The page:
TikTok Nazi Song Goes Viral Before Getting Removed by Platform

TikTok

Getty Social network application Tik Tok on the screen of a phone.

A TikTok song has been removed from the platform for its offensive Nazi theme, but not before clips using the song reached over 6.5 million views. The BBC first reported on the song and it found multiple videos using the tune before they were removed. The outlet wrote that the first video to use it was on Sunday, July 5.

The original video using the song was uploaded to the TikTok profile of a UK teenager and featured a giant scorpion with a swastika attacking people alongside lyrics like: “We’re going on a trip to a place called Auschwitz, it’s shower time,” the BBC reported. That video received over 6 million views in the few hours it was up, and other videos subsequently using the song received about a half-million views altogether, the outlet added.


About a Hundred Users Chose the Nazi-themed Song for Their Videos Before It Was Removed

Before the song was removed from the platform, almost 100 users chose it for their videos. According to the BBC, these included a video showing a character who looked like Hitler from the Roblox video game, a shooter video game, or clips showing films or documentaries about the Holocaust.

It took TikTok several hours to get every video using the song off the platform, and the videos were viewed by hundreds of thousands of people before their removal. Stephen Silverman, the director of investigations and enforcement for the Campaign Against Antisemitism, told the BBC:

It was incredibly distressing to watch this sickening TikTok video aimed at children, showing a swastika-bearing robot grabbing and incinerating Jews, as the music poked fun at Jewish men, women and children being killed with poison gas at Auschwitz.


Many Are Blaming the TikTok Algorithm for Allowing the Video to Spread So Quickly

Many believe that songs such as this one are successful on the social media platform because of the algorithm that promotes the spread of offensive memes. Silverman said, “our research has shown that TikTok has become one of the fastest vectors for transmission of memes mocking the Holocaust.”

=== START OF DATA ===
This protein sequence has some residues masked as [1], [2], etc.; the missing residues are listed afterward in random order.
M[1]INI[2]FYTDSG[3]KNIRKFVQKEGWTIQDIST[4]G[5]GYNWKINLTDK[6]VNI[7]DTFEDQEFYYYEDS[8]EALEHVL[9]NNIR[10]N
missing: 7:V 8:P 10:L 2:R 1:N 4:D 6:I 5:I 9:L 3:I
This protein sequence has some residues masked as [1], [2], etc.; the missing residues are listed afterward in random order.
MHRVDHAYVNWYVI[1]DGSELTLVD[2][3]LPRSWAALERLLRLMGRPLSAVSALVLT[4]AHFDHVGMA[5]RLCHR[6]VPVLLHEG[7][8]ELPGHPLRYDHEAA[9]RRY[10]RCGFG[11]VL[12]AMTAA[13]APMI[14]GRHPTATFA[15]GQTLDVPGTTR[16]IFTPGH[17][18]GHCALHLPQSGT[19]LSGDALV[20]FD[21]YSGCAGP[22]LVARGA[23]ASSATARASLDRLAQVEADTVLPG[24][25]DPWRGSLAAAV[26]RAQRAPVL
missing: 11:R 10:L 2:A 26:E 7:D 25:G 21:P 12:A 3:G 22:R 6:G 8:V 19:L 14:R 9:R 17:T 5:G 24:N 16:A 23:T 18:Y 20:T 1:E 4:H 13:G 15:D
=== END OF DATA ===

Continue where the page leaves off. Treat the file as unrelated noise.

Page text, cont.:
The chief executive of Modern Impact, Michael Priem, said that while the platform hasn’t publicly revealed its algorithm, TikTok is believed to use something similar to other “commonly used models that collect data on our content consumption and peers influenced network.” He added, “As specific videos gain momentum the algorithm then promotes them more widely across the platform. Hence the users intuitively asking each other to ‘help this go viral.'”

However, a TikTok representative issued a statement to the BBC regarding the Nazi-themed song in question: “Keeping our users safe is a top priority for TikTok, and our community guidelines make clear what is not acceptable on our platform. We do not tolerate any content that includes hate speech, and the sound in question, along with all associated videos, have now been removed.”

They also said, “While we will not catch every instance of inappropriate content, we are continuously improving our technologies and policies to ensure TikTok remains a safe place for positive creative expression.'”

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